We all need fiber to keep our internal plumbing humming like a fine-tuned engine. But most US adults only get about half the fiber they need each day. You wouldn’t skip out on maintaining your car with the necessary gasoline and oil, right? Then why do it to your body? Here’s the scoop. Fiber is a type of carbohydrate found mainly in fruits, vegetables, whole grains, and legumes. It helps keep you regular, but it offers many other health benefits as well, especially for people looking to manage diabetes or prediabetes.
Health Benefits of Fiber
If you have diabetes or prediabetes, fiber is your friend because it helps with blood sugar control and weight management. It can also lower your risk of heart disease and some cancers. Specifically, fiber can help:
- Control your blood sugar. Because the body is unable to absorb and break down fiber, it doesn’t cause a spike in blood sugar the way other carbohydrates can. This can help keep your blood sugar in your target range.
- Protect your heart. Fiber prevents your body from taking in some fat and cholesterol, lowering your triglyceride and cholesterol levels to help reduce your risk of heart disease.
- Maintain your digestive health. Fiber acts like a scrub brush, cleaning your digestive tract. It helps clean out bacteria and other buildup to improve gut health and help reduce your risk of colon cancer.
- Keep you feeling full and help with weight management. Since fiber can’t be digested, it moves slowly through the stomach, making you feel fuller for longer. And many foods high in fiber tend to be low in calories, which can help with weight loss.
Types of Fiber
There are two types of fiber, soluble and insoluble. Each has important health benefits and plays a different role in the body.
- Soluble fiber. This type dissolves in water and forms a gel-like substance in your stomach, slowing down digestion. It helps control your blood sugar and cholesterol, which can help prevent or manage diabetes complications. Soluble fiber is found in apples, bananas, oats, peas, black beans, lima beans, Brussels sprouts, and avocados.
- Insoluble fiber. This type does not dissolve in water and typically remains whole as it passes through your stomach. It supports insulin sensitivity and helps keep your bowels healthy to keep you regular. Insoluble fiber is found in whole wheat flour, bran, nuts, seeds, and the skins of many fruits and vegetables.
Ways to Add More Fiber to Your Diet
The Dietary Guidelines for Americans, 2020–2025 recommends that adults eat 22 to 34 grams of fiber each day, the specific amount will depend on your age and sex. You may ask yourself, “So how much is 22 to 34 grams of fiber?” Well, think about it this way, 30 grams of fiber would be like eating about six apples a day. And although apples are a great source of fiber, eating six a day is not recommended or necessary. Instead, spread your fiber intake among different foods throughout the day. You can:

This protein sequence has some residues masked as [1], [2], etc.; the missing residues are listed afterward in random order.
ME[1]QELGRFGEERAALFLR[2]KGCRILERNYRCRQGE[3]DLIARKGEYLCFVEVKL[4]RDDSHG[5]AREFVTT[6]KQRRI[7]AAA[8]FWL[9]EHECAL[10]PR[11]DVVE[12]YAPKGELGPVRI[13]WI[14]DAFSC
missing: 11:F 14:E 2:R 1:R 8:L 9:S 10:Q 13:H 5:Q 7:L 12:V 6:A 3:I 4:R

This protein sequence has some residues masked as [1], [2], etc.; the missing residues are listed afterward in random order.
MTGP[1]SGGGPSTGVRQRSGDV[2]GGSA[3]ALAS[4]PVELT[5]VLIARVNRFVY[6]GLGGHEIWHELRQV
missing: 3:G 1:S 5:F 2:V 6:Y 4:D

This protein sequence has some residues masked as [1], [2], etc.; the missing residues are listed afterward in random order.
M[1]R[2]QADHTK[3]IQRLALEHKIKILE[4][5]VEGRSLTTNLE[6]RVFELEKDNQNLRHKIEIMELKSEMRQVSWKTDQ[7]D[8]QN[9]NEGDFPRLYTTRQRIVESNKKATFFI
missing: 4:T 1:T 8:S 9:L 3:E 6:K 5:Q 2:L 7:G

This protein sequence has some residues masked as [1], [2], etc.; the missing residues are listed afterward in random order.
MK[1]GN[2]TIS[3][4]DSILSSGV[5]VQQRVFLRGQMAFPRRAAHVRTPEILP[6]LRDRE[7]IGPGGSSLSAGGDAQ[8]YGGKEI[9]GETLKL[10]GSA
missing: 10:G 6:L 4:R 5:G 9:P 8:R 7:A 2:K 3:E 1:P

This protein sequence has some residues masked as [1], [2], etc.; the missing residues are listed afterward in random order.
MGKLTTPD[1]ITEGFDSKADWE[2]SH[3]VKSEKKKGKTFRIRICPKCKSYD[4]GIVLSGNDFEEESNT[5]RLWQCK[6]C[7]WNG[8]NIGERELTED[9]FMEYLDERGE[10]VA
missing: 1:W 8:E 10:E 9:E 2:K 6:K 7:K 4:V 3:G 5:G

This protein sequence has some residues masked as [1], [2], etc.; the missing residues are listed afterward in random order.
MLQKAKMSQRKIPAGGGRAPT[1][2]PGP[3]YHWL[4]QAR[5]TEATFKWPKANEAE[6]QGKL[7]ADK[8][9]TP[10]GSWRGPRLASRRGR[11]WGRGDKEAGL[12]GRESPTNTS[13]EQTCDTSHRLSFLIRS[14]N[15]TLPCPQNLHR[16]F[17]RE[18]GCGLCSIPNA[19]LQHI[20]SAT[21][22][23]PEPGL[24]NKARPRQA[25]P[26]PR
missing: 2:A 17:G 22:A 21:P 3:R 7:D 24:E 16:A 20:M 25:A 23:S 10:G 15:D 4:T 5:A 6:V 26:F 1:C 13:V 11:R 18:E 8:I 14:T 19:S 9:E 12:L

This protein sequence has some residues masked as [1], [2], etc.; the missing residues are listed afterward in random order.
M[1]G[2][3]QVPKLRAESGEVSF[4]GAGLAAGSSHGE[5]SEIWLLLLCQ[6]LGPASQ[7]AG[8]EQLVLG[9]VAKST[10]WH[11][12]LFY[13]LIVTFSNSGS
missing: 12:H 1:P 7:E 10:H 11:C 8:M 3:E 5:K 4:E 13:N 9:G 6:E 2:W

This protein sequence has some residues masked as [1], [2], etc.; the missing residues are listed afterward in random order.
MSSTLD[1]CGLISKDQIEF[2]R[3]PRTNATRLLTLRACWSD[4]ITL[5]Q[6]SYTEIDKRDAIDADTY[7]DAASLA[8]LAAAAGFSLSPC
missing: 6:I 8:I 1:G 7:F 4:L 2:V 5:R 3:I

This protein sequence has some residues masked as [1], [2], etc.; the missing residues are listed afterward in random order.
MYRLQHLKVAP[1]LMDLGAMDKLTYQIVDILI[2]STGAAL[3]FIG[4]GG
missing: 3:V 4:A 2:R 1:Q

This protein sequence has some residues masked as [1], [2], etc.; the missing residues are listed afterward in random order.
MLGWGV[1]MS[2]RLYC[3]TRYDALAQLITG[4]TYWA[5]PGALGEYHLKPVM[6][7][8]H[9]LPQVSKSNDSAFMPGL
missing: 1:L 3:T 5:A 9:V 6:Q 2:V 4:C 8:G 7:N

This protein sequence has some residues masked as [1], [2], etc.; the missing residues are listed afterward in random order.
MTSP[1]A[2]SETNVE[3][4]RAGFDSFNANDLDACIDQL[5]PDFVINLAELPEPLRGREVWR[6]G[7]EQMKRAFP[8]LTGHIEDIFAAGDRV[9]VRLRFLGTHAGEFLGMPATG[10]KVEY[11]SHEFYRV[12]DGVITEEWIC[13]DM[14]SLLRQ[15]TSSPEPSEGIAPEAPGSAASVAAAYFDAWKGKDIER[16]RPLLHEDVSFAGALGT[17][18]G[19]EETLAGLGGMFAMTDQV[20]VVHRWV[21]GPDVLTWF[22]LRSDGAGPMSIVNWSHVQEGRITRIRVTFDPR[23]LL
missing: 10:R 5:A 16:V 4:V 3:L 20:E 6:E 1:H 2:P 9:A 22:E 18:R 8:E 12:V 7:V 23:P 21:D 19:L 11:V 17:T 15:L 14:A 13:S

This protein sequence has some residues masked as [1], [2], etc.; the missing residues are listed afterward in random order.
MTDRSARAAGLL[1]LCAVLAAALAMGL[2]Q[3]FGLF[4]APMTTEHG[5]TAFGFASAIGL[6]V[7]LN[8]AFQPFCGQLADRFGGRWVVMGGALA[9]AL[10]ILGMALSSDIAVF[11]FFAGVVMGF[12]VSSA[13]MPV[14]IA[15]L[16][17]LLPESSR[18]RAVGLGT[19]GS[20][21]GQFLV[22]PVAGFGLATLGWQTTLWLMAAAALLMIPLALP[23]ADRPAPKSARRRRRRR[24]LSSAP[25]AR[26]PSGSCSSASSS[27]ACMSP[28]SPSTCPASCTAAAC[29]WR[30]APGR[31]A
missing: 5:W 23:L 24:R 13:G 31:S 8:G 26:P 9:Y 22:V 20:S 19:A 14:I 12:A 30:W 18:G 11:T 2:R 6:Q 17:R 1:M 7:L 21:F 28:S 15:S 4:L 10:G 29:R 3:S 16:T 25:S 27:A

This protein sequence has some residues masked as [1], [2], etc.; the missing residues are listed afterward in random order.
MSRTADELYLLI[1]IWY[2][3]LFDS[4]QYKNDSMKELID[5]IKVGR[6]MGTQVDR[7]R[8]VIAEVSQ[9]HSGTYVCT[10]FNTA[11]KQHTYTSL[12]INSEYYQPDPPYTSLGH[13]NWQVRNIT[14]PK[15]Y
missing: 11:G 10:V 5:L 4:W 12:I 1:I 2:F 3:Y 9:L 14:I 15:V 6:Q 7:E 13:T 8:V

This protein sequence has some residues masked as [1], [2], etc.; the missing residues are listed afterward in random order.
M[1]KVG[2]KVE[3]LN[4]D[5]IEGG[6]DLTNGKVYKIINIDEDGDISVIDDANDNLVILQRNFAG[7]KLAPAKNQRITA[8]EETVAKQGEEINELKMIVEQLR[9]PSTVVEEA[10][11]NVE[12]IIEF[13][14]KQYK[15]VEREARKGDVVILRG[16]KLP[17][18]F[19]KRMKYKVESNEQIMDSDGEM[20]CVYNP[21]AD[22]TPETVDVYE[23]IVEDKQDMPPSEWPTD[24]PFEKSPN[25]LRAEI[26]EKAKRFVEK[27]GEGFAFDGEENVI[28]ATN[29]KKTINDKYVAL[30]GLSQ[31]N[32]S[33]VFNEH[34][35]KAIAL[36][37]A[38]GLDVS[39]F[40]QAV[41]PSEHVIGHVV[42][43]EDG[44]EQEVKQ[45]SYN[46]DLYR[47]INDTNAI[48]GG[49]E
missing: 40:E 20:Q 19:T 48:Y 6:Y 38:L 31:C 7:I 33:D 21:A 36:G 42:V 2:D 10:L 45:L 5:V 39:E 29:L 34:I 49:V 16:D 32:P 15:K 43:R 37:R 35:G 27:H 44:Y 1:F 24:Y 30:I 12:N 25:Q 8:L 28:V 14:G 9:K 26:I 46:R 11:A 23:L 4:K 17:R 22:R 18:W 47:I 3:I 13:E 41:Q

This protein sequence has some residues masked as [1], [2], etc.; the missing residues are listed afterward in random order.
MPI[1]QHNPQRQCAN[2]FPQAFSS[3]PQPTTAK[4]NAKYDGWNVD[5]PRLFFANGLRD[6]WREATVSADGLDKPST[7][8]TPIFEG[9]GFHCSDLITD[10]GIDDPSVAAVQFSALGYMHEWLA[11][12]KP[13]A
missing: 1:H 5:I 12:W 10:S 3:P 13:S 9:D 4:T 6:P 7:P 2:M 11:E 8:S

- Have a fiber-friendly breakfast. Try avocado toast topped with chickpeas, or make a bowl of oatmeal with nuts and berries.
- Choose whole grains. Look for bread that lists whole grain flour as the first ingredient. Swap out white rice for brown rice or quinoa. Try whole wheat pasta instead of regular pasta.
- Focus on non-starchy vegetables. Start dinners with a salad. Or, add spinach, broccoli, or a bag of frozen mixed vegetables to your meals for a fiber boost.
- Add beans or other legumes. Try adding legumes such as lentils and peas or different kinds of beans (pinto, kidney, lima, navy, garbanzo) to salads, soups, stews, or casseroles. Or you can puree legumes to make dips and spreads.
- Snack on fruit, vegetables, nuts, and seeds. Choose fruits and vegetables such as apples, pears, bananas, or baby carrots to snack on. Keep almonds, sunflower seeds, and pistachios handy for a quick fiber-friendly snack.
Just remember to take it slow by adding a bit more fiber every few days. A sudden increase in fiber can lead to uncomfortable digestive problems such as bloating, gas, constipation, diarrhea, or cramps. Drink plenty of water to help food move easily through your system.
Fiber in a Nutshell
If you have diabetes, a meal plan that includes the right amount of fiber can help you manage your diabetes and reduce your risk of complications. Talk with a dietitian or diabetes educator to help you create a diabetes meal plan that’s right for you. We know that managing diabetes can sometimes be overwhelming. And understanding how to get more fiber into your diet can be hard at first, but with time and knowledge, you’ll learn how to get enough of this important nutrient.
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